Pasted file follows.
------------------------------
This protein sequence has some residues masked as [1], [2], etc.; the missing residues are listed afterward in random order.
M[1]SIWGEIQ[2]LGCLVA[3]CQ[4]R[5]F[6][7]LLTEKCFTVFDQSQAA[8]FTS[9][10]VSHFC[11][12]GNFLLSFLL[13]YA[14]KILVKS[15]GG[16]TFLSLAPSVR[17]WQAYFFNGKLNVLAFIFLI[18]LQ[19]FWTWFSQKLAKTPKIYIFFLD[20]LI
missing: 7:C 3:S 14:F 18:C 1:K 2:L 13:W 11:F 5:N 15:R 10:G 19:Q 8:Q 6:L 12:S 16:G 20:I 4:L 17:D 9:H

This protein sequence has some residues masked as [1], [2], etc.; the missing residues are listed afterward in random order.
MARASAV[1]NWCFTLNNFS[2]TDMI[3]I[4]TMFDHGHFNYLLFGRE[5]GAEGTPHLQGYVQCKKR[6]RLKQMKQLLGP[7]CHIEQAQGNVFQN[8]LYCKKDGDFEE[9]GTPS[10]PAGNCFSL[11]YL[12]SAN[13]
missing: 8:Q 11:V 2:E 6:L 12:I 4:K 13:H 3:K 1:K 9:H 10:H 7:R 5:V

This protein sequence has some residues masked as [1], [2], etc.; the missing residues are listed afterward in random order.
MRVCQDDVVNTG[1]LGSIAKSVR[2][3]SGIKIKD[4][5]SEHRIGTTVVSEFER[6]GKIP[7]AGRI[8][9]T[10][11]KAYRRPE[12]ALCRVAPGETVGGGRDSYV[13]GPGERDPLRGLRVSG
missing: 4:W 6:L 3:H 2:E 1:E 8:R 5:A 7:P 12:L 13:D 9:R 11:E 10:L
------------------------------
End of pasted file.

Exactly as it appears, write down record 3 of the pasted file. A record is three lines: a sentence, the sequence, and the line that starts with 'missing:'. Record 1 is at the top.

This protein sequence has some residues masked as [1], [2], etc.; the missing residues are listed afterward in random order.
MRVCQDDVVNTG[1]LGSIAKSVR[2][3]SGIKIKD[4][5]SEHRIGTTVVSEFER[6]GKIP[7]AGRI[8][9]T[10][11]KAYRRPE[12]ALCRVAPGETVGGGRDSYV[13]GPGERDPLRGLRVSG
missing: 4:W 6:L 3:H 2:E 1:E 8:R 5:A 7:P 12:L 13:D 9:R 11:E 10:L